We see a similar situation in the New Testament. Here God is described as delaying his judgement on the world, for the sake of those that will yet come to repentance.
There is a severe destruction awaiting the world that humanity has build up, but again God suffers the wicked for the sake of those on whom he will have mercy. The mercy of God follows the same pattern over successive millennia.
2 Peter 3:9: The Lord is not slow concerning his promise, as some count slowness; but is patient with us, not wishing that any should perish, but that all should come to repentance. 10. But the day of the Lord will come as a thief in the night; in which the heavens will pass away with a great noise, and the elements will be dissolved with fervent heat, and the earth and the works that are in it will be burned up. WEB
During the time of the ministry of Jesus, a particular blessing given to individuals was the miraculous healing of illnesses. However, this was one out of a few periods through history where this occurred. Such periods also appeared in the Old Testament. During the ministry of Elijah, we also see similar healing,
1 Kings 17:17: It happened after these things, that the son of the woman, the mistress of the house, fell sick; and his sickness was so sore, that there was no breath left in him. WEB
1 Kings 17:22: Yahweh listened to the voice of Elijah; and the soul of the child came into him again, and he revived. WEB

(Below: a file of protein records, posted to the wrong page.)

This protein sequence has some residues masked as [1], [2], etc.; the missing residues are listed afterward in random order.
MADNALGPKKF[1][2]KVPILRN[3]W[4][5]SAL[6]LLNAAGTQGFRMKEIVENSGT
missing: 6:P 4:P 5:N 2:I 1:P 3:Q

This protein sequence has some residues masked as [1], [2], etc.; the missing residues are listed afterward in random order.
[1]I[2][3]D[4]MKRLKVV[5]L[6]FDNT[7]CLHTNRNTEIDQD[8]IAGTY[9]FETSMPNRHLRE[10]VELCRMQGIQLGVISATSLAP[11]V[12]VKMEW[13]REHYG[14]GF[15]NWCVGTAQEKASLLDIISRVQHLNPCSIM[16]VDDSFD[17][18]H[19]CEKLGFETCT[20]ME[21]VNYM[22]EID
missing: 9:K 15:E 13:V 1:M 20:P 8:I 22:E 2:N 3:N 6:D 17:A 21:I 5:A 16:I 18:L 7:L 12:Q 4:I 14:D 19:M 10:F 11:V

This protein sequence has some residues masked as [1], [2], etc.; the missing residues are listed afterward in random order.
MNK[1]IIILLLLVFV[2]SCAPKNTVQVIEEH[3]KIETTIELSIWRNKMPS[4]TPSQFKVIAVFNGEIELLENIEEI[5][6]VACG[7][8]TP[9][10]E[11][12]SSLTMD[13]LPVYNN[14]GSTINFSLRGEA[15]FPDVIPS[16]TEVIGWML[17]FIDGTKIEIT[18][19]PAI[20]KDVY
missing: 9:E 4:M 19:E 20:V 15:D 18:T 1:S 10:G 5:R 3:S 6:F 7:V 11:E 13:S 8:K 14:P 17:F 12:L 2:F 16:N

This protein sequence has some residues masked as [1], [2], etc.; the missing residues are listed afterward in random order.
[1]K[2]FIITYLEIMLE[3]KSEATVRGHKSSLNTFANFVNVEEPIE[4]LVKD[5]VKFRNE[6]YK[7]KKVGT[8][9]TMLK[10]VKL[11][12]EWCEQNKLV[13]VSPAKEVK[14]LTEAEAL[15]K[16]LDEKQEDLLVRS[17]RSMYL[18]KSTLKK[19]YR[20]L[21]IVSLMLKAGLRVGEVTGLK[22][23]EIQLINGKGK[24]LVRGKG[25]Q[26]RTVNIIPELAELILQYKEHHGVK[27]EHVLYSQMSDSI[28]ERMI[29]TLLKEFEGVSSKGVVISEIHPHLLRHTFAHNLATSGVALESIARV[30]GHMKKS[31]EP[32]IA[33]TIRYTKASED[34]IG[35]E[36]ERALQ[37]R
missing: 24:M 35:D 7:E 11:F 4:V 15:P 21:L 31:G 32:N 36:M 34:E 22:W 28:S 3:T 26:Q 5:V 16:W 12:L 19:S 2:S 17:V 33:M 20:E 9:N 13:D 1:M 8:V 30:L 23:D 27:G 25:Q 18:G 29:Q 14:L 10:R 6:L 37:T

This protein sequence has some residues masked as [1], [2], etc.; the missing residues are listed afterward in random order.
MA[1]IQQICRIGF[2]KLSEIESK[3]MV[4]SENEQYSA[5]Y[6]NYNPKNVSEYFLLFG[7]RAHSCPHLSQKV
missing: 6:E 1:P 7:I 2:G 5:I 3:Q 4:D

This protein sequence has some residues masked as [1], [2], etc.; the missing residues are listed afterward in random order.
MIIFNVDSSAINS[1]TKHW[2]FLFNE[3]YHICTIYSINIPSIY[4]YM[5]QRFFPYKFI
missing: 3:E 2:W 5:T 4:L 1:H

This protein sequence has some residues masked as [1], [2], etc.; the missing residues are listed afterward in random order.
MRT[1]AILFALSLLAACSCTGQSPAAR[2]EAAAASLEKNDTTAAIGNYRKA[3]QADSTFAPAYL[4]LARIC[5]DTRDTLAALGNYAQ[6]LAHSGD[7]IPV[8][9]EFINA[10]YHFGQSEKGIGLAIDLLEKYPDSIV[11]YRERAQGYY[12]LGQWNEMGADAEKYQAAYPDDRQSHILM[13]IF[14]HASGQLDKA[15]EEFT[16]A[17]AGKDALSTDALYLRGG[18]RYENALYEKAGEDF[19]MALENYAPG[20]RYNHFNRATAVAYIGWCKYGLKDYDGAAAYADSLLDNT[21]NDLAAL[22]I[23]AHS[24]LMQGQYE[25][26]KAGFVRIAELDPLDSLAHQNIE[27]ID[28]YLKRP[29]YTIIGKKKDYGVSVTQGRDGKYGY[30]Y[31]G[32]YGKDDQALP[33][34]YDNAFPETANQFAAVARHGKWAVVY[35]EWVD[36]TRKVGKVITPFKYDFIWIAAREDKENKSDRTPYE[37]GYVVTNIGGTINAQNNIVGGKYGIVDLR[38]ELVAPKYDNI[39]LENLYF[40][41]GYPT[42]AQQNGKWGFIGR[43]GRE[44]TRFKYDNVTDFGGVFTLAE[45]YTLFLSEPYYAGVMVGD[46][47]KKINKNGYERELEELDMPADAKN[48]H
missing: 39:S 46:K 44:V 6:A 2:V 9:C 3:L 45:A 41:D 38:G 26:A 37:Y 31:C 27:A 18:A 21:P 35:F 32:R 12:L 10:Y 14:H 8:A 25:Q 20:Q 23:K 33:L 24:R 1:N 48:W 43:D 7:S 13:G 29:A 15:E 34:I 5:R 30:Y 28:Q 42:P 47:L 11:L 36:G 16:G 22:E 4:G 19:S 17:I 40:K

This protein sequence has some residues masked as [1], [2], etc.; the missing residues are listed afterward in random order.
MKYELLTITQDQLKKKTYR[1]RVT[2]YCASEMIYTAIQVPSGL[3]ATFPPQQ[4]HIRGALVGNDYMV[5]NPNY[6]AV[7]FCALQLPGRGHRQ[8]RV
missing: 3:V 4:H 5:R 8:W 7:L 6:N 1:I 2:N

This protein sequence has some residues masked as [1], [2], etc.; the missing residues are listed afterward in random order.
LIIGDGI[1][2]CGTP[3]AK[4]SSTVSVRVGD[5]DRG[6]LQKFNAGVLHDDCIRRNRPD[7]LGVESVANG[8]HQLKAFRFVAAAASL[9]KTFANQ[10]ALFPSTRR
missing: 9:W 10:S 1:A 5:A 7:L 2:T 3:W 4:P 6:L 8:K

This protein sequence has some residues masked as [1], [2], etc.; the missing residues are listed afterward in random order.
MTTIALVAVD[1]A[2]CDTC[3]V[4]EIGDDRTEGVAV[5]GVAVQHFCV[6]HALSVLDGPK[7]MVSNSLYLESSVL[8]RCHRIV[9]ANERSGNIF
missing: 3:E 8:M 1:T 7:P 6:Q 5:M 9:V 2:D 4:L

Also, in the later letters of the New Testament, we see a similar approach to the healing of illness to other sections of the Old Testament. Here, rather than the miraculous style of direct healing seen with Jesus and Elijah, it is focussed more of the role of God acting in response to prayer,
James 5:15: and the prayer of faith will heal him who is sick, and the Lord will raise him up. If he has committed sins, he will be forgiven. WEB
The Future Blessing
The gospel taught by Jesus was always to speak of the “Good news of the Kingdom of God”. The critical aspect of that was that the world was to be a reformed place, with evil done away with, and all glory to God. Some of the most detailed glimpses into this time are in the Old Testament prophets, and spoken by God well before the birth of Jesus.
Isaiah 2:4: He will judge between the nations, And will decide concerning many peoples; And they shall beat their swords into plowshares, And their spears into pruning-hooks. Nation shall not lift up sword against nation, Neither shall they learn war any more. WEB
Isaiah 65:25: The wolf and the lamb shall feed together, and the lion shall eat straw like the ox; and dust shall be the serpent's food. They shall not hurt nor destroy in all my holy mountain, says Yahweh. WEB
The biggest of God's blessings on humanity has been consistent right through the whole of the Bible.
Although there is sometimes a perception that a change took place in the character of God between the records of the Old Testament and of the New Testament, it doesn't bear up to scrutiny. The primary elements of justice and of mercy in God are actually quite similar and consistent right through the whole Bible. There is a difference in focus between the Law of Moses, and the teachings of Jesus, but much of this is due to one being directed at a national justice system, and the other to individual behaviour principles. Regardless, the character, attitudes, and expectations of God on his people remains a constant.